Shenandoah University uncovers little-known history of civil war in new journal
The Shenandoah University McCormick Civil War Institute illuminates some little-known history of the Shenandoah Valley with the release of volume two of its Journal of the Shenandoah Valley During the Civil War Era.
Volume one of the journal was completed in December 2017.
Topics covered in the second volume include a re-evaluation of Robert E. Lee’s tenure as president of Washington College against the backdrop of postwar Reconstruction; how the war’s first year in the Shenandoah Valley impacted New England families whose sons, husbands, brothers and friends fought in the region; Union Army Col. James Mulligan’s powerful story of how he was mortally wounded at the Second Battle of Kernstown; and the changing sentiment among North Carolina soldiers who fought in the Shenandoah Valley in the autumn of 1864.
“The theme is discovery and rediscovery,” said Jonathan Noyalas ’01, M.A., director of the McCormick Civil War Institute. “There are essays about artifacts and letters that people didn’t know existed.”
Included in the journal are eight letters written to Rev. Alonzo Quint, chaplain of the Second Massachusetts Infantry, who received these letters from family members about their loved ones who fought and died in the regiment. Noyalas bought these letters at an auction in California.
The letters offer a new, fresh perspective of how the war impacted New England families, including how family members were concerned about the morality of their loved ones and their hope that these loved ones were seeking Rev. Quint’s religious guidance.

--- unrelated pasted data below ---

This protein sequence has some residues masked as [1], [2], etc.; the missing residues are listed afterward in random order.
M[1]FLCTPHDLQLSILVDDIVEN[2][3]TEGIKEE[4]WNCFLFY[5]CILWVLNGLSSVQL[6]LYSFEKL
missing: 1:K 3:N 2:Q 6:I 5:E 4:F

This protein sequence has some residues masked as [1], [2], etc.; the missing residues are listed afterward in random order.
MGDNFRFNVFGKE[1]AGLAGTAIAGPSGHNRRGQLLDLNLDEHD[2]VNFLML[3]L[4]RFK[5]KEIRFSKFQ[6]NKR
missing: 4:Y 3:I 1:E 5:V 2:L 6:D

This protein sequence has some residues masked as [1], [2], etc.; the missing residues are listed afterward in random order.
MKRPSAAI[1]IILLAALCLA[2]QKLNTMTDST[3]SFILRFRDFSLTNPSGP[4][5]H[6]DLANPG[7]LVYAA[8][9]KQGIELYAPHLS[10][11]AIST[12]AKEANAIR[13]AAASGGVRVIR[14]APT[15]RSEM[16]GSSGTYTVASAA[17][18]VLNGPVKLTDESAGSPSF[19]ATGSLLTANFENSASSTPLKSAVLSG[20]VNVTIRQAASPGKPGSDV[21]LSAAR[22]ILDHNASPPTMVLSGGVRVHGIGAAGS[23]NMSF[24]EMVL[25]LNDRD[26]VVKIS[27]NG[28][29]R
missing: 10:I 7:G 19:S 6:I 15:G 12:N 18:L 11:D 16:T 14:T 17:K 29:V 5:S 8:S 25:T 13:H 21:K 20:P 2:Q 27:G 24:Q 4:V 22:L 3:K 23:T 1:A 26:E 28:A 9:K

This second volume includes contributions by 17 historians, including Allen Guelzo, who won the prestigious Gilder Lehrman Lincoln Prize three times; Brian Jordan, a finalist for the Pulitzer Prize in History; and acclaimed historians Barton Myers, Scott Patchan and Noyalas. The journal includes a lost chapter from Margaretta Colt’s now classic book “Defend the Valley.”
“The release of the second volume of the Journal of the Shenandoah Valley During the Civil War builds upon impressive beginnings by including work from several prominent historians on a range of subjects,” said Jeff Coker, Ph.D., dean of the College of Arts and Sciences. “Shenandoah University’s McCormick Civil War Institute is rapidly emerging as a critical voice in Civil War history nationally.”
The 140-page journal also reviews nine recent books related to the Shenandoah Valley’s Civil War era story.
“At the end of the day, it’s a very personal volume,” Noyalas said. “You get to know more about people who have been in the shadows. It’s adding to the rich fabric of Shenandoah Valley history. There’s such a wealth of information out there that hasn’t been tapped. We can write so many different stories, from so many different angles, to give people a more nuanced and better understanding of the period.”
The journal can be purchased online and will be available this week at the Winchester Book Gallery, Cedar Creek and Belle Grove National Historic Park, and the Winchester-Frederick County Convention & Visitors Bureau.
All funds support the McCormick Institute and its offerings, including student scholarships, public programs, outreach, and interpretation at Shenandoah University River Campus at Cool Spring Battlefield.